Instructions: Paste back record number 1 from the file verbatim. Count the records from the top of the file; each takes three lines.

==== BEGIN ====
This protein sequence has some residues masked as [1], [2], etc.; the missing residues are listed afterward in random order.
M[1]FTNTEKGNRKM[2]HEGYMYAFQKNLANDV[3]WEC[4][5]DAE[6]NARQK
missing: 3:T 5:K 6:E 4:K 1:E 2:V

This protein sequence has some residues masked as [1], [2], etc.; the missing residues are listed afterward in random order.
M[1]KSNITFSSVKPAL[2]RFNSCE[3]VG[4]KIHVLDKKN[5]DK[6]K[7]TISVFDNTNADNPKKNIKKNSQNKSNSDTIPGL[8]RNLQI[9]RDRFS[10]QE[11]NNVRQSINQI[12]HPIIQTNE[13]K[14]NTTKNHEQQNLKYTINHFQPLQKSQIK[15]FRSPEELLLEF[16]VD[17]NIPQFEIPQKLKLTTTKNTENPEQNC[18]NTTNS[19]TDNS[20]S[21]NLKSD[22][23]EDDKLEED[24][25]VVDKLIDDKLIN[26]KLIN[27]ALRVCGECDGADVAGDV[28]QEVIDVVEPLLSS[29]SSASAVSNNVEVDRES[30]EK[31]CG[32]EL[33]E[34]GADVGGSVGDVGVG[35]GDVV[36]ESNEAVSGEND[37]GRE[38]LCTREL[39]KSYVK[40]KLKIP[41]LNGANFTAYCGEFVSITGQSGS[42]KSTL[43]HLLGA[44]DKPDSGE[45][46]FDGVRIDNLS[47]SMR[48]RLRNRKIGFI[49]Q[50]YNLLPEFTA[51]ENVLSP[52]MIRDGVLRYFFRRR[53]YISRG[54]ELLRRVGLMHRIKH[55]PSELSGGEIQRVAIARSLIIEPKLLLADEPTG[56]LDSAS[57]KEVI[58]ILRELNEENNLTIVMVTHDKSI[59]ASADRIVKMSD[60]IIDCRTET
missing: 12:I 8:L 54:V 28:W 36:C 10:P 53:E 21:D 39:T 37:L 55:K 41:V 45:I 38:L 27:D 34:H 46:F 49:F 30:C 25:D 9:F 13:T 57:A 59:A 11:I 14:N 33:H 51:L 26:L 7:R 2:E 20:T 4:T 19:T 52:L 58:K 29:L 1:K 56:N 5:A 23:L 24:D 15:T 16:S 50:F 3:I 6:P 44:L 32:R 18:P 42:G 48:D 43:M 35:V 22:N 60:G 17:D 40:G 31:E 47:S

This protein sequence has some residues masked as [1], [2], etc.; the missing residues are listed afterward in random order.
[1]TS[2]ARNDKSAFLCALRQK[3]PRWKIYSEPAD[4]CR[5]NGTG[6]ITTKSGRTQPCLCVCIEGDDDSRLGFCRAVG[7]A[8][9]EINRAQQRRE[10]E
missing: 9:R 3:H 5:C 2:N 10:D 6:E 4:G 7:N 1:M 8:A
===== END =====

This protein sequence has some residues masked as [1], [2], etc.; the missing residues are listed afterward in random order.
M[1]FTNTEKGNRKM[2]HEGYMYAFQKNLANDV[3]WEC[4][5]DAE[6]NARQK
missing: 3:T 5:K 6:E 4:K 1:E 2:V